Ben Affleck has won the top film honour from the Directors Guild of America for his CIA thriller Argo, further sealing its status as frontrunner to take best picture at the Academy Awards.
The prize, awarded on Saturday, would normally make Affleck a near shoo-in to win best director at the Oscars on 24 February, since the DGA recipient almost always goes on to claim the same prize at Hollywood's biggest night.
But Affleck surprisingly missed out on an Oscar directing nomination, along with several other key favourites including fellow Directors Guild contenders Kathryn Bigelow for Zero Dark Thirty and Tom Hooper for Les Miserables.
Affleck's Oscar snub has not hurt Argo and may even have earned it some favour among awards voters as an underdog favourite. Argo has dominated other awards since the Oscar nominations.
"I don't think that this makes me a real director, but I think it means I'm on my way," said Affleck, who won for only his third film behind the camera.
Backstage at the Directors Guild awards, Affleck said he had nothing but respect for the Academy of Motion Picture Arts and Sciences, which awards the Oscars, and that "you're not entitled to anything".
With 12 Oscar nominations, Steven Spielberg's civil war saga Lincoln initially looked like the Academy favourite over other potential favourites such as Les Miserables and Zero Dark Thirty, since films generally have little chance of winning best picture if they are not nominated for best director. Only three films have done it in 84 years, most recently 1989's best picture winner Driving Miss Daisy, which failed to earn a directing nomination for Bruce Beresford.
But Affleck's Argo, in which he also stars as a CIA operative who hatches a bold plan to rescue six Americans during the hostage crisis in Iran, has swept up all the major awards since the Oscar nominations. Argo won best drama and director at the Golden Globes and top film honours from the Screen Actors Guild and the Producers Guild of America.
Many of the same film professionals who vote in guild awards also cast ballots for the Oscars, so all the wins for Argo are a strong sign that the film has the inside track for best picture.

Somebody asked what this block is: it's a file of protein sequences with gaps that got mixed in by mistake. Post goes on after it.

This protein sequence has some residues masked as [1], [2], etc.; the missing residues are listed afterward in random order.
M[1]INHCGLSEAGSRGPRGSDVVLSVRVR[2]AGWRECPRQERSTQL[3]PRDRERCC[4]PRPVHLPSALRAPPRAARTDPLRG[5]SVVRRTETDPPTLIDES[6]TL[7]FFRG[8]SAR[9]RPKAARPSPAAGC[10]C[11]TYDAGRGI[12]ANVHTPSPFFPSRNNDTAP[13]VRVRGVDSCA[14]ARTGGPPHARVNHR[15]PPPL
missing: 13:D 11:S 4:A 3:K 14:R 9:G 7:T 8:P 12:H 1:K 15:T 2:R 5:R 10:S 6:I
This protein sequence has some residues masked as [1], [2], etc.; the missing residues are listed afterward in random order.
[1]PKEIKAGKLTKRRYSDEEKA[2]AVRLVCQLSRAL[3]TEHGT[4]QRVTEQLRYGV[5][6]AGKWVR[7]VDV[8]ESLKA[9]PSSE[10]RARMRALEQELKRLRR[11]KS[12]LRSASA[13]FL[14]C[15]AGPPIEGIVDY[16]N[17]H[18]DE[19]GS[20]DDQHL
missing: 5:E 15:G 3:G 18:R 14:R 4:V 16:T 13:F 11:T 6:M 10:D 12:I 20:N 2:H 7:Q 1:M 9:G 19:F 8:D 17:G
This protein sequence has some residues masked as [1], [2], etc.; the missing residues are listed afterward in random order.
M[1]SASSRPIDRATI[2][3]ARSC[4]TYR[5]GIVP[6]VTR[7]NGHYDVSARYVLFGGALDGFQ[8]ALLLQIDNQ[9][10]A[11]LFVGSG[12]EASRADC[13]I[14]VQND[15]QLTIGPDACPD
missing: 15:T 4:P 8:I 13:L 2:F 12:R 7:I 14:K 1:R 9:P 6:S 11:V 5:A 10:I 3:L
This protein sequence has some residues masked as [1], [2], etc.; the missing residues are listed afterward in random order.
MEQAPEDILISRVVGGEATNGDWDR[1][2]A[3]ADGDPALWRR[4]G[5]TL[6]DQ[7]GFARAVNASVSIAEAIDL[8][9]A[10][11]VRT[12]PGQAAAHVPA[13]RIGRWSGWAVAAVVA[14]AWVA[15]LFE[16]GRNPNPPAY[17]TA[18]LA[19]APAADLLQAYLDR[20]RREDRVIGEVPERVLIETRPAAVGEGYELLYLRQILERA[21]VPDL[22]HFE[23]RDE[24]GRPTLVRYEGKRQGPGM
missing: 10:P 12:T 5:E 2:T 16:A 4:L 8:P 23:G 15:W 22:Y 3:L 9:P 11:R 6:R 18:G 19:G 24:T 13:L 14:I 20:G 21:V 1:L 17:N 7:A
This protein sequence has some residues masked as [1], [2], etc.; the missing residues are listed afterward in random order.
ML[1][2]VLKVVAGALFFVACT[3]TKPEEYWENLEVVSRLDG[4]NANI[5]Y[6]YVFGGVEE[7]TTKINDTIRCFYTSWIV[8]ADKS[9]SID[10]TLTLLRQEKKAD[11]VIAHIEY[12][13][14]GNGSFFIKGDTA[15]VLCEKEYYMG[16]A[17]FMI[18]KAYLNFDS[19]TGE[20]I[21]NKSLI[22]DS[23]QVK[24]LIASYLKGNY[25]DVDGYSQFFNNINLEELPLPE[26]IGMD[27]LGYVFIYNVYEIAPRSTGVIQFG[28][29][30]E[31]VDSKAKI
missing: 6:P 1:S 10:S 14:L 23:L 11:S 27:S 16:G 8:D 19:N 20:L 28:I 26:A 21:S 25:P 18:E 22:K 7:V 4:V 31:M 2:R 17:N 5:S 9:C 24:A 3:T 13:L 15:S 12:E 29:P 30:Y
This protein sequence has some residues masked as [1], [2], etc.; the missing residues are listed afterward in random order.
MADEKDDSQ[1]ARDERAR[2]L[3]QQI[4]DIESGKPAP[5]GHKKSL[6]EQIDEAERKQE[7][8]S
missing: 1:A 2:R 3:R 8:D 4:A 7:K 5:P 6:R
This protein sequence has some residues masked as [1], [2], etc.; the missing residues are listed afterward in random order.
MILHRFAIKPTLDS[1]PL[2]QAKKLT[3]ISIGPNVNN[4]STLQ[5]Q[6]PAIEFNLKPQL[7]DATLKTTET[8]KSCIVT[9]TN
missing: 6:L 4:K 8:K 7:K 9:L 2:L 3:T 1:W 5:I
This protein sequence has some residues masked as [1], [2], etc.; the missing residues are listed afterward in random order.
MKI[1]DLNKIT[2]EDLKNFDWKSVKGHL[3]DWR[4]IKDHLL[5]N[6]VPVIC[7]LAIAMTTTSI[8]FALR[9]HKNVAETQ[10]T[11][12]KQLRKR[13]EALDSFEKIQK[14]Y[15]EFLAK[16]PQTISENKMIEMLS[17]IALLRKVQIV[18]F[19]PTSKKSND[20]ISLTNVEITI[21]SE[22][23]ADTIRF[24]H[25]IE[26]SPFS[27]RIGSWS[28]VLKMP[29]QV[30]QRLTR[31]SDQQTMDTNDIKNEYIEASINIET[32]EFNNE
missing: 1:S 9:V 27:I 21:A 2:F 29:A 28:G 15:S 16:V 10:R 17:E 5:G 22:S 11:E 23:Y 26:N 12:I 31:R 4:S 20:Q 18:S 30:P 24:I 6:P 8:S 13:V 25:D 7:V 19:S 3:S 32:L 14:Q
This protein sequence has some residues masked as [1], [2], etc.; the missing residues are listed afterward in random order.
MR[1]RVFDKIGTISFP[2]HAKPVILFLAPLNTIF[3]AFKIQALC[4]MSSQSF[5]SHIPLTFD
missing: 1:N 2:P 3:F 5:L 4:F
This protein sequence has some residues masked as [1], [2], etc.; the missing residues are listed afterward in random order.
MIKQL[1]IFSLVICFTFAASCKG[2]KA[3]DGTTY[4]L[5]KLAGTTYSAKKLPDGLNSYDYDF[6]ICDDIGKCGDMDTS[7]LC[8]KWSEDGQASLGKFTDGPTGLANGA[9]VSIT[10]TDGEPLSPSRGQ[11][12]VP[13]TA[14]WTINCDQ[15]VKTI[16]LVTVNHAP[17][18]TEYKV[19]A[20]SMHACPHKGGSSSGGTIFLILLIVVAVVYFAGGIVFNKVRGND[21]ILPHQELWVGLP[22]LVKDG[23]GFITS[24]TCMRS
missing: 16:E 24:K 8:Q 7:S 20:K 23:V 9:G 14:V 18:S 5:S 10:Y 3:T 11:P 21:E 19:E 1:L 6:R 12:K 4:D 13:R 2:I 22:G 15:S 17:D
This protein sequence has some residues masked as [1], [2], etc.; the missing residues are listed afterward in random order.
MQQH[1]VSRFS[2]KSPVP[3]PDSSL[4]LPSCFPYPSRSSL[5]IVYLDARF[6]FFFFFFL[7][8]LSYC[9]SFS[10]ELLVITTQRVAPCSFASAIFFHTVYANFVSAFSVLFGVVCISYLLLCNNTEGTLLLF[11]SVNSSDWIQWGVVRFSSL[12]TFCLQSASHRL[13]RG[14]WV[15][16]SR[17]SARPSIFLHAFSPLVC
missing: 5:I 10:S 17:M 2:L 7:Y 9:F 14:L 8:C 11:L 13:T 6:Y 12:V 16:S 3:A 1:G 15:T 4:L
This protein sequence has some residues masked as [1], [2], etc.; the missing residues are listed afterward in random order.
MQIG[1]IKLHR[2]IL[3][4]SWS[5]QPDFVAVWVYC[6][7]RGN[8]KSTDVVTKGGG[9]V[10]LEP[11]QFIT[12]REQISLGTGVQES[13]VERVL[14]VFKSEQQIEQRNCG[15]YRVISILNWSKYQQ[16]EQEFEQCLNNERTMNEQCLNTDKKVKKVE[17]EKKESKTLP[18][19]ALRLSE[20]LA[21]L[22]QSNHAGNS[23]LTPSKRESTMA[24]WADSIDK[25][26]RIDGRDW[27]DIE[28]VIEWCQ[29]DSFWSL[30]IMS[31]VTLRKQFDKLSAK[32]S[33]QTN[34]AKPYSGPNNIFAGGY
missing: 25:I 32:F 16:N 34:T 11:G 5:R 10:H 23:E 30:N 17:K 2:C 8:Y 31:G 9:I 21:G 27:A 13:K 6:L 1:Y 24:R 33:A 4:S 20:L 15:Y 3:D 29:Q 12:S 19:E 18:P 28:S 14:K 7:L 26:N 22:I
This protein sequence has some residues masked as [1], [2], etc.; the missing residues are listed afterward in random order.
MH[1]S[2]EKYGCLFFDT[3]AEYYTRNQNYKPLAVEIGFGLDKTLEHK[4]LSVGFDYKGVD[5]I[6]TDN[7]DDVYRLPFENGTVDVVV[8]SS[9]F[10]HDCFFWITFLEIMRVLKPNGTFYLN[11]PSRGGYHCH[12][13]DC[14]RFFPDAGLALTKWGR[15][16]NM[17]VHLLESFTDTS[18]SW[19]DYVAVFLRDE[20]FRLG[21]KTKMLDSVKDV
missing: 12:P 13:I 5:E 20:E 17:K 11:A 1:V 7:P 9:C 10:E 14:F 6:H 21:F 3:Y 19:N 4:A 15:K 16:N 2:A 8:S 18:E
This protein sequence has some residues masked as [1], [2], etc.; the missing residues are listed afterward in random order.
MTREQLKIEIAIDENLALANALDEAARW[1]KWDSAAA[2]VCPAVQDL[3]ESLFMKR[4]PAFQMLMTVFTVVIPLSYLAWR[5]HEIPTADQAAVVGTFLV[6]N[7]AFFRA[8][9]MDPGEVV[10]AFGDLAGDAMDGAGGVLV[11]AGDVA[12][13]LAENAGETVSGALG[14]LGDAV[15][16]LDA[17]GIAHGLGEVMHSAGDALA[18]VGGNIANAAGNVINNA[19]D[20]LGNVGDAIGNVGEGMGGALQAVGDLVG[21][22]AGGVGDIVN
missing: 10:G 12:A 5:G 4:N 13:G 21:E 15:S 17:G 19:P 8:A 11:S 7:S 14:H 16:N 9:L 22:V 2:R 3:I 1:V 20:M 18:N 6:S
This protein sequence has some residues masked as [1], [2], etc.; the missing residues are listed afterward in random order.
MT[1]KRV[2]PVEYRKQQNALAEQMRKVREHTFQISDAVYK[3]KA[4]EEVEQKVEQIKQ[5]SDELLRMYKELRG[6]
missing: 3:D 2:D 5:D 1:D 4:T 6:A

Milos Forman, a two-time DGA and Oscar winner for One Flew Over the Cuckoo's Nest and Amadeus, received the group's lifetime achievement award. The Guild president, Taylor Hackford, led the assembled crowd in a toast to Forman, who was ill and unable to attend.
Malik Bendjelloul won the guild's documentary award for Searching for Sugar Man, his study of the fate of critically acclaimed but obscure 1970s singer-songwriter Rodriquez. The film is also nominated for best documentary at the Oscars.
Jay Roach won the guild trophy for TV movies and miniseries for Game Change, his drama starring Julianne Moore as Sarah Palin in her 2008 vice-presidential run.
Roach said he watched John McCain rush to choose Palin as his running mate, potentially putting her second in line for the presidency.
"I said, 'We gotta talk about this,'" Roach joked.
Girls star Lena Dunham earned the guild honour for TV comedy, while Rian Johnson won for drama series for Breaking Bad.
"It is such an unbelievable honour to be in the company of the people in this room, who have made me want to do this with my life," Dunham said.
This news story source is from Guardian
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